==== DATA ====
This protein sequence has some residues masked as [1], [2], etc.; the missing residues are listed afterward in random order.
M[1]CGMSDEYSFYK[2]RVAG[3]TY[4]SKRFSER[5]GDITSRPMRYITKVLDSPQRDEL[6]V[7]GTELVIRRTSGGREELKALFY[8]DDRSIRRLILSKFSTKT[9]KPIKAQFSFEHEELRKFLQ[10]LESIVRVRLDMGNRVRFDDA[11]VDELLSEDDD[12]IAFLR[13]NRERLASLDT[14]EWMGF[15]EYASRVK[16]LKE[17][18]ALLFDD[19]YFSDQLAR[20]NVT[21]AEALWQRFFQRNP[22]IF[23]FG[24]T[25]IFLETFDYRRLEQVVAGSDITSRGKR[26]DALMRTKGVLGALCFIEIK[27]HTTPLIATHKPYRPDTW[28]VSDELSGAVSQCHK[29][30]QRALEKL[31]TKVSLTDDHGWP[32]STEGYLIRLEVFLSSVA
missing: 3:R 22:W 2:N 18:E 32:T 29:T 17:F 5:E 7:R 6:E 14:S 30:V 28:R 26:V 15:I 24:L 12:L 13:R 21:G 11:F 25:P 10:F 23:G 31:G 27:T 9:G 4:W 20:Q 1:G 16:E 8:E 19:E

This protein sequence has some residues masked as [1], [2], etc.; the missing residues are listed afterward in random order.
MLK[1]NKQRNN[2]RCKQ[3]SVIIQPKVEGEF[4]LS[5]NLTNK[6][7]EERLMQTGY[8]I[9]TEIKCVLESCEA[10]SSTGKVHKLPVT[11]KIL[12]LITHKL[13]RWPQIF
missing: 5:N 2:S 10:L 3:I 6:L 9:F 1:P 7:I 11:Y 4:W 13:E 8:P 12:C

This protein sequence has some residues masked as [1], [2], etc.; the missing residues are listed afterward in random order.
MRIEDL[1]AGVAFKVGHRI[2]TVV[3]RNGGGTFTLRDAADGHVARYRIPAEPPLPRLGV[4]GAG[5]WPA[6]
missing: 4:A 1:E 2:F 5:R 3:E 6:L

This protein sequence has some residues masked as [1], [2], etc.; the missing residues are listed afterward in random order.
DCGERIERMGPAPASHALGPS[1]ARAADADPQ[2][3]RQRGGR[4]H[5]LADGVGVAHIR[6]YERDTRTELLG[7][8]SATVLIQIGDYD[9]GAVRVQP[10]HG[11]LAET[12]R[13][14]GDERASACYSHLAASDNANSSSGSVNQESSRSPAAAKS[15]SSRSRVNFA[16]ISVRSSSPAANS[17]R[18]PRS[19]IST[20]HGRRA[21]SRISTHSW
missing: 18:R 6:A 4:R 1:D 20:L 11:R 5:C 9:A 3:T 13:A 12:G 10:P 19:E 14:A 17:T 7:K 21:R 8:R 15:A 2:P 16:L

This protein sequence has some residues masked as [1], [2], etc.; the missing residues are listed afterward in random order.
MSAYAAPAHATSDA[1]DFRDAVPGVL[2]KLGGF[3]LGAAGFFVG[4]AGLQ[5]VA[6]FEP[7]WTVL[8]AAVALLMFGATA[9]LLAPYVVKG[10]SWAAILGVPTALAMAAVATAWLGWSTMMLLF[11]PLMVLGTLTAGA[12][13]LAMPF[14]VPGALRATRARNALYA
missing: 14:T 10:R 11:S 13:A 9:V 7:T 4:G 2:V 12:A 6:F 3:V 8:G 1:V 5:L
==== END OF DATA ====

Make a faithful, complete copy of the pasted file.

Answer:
This protein sequence has some residues masked as [1], [2], etc.; the missing residues are listed afterward in random order.
M[1]CGMSDEYSFYK[2]RVAG[3]TY[4]SKRFSER[5]GDITSRPMRYITKVLDSPQRDEL[6]V[7]GTELVIRRTSGGREELKALFY[8]DDRSIRRLILSKFSTKT[9]KPIKAQFSFEHEELRKFLQ[10]LESIVRVRLDMGNRVRFDDA[11]VDELLSEDDD[12]IAFLR[13]NRERLASLDT[14]EWMGF[15]EYASRVK[16]LKE[17][18]ALLFDD[19]YFSDQLAR[20]NVT[21]AEALWQRFFQRNP[22]IF[23]FG[24]T[25]IFLETFDYRRLEQVVAGSDITSRGKR[26]DALMRTKGVLGALCFIEIK[27]HTTPLIATHKPYRPDTW[28]VSDELSGAVSQCHK[29][30]QRALEKL[31]TKVSLTDDHGWP[32]STEGYLIRLEVFLSSVA
missing: 3:R 22:W 2:N 18:E 32:T 29:T 17:F 5:E 7:R 6:E 14:S 30:V 28:R 26:V 15:I 24:L 12:L 13:R 21:G 11:F 25:P 10:F 23:G 31:G 27:T 9:G 4:W 20:Q 1:G 16:E 8:E 19:E

This protein sequence has some residues masked as [1], [2], etc.; the missing residues are listed afterward in random order.
MLK[1]NKQRNN[2]RCKQ[3]SVIIQPKVEGEF[4]LS[5]NLTNK[6][7]EERLMQTGY[8]I[9]TEIKCVLESCEA[10]SSTGKVHKLPVT[11]KIL[12]LITHKL[13]RWPQIF
missing: 5:N 2:S 10:L 3:I 6:L 9:F 1:P 7:I 11:Y 4:W 13:E 8:P 12:C

This protein sequence has some residues masked as [1], [2], etc.; the missing residues are listed afterward in random order.
MRIEDL[1]AGVAFKVGHRI[2]TVV[3]RNGGGTFTLRDAADGHVARYRIPAEPPLPRLGV[4]GAG[5]WPA[6]
missing: 4:A 1:E 2:F 5:R 3:E 6:L

This protein sequence has some residues masked as [1], [2], etc.; the missing residues are listed afterward in random order.
DCGERIERMGPAPASHALGPS[1]ARAADADPQ[2][3]RQRGGR[4]H[5]LADGVGVAHIR[6]YERDTRTELLG[7][8]SATVLIQIGDYD[9]GAVRVQP[10]HG[11]LAET[12]R[13][14]GDERASACYSHLAASDNANSSSGSVNQESSRSPAAAKS[15]SSRSRVNFA[16]ISVRSSSPAANS[17]R[18]PRS[19]IST[20]HGRRA[21]SRISTHSW
missing: 18:R 6:A 4:R 1:D 20:L 11:R 5:C 9:A 3:T 13:A 12:G 10:P 19:E 14:A 17:T 7:K 21:R 8:R 15:A 2:P 16:L

This protein sequence has some residues masked as [1], [2], etc.; the missing residues are listed afterward in random order.
MSAYAAPAHATSDA[1]DFRDAVPGVL[2]KLGGF[3]LGAAGFFVG[4]AGLQ[5]VA[6]FEP[7]WTVL[8]AAVALLMFGATA[9]LLAPYVVKG[10]SWAAILGVPTALAMAAVATAWLGWSTMMLLF[11]PLMVLGTLTAGA[12][13]LAMPF[14]VPGALRATRARNALYA
missing: 14:T 10:R 11:S 13:A 9:V 7:T 4:G 2:V 12:A 6:F 3:V 8:G 1:V 5:L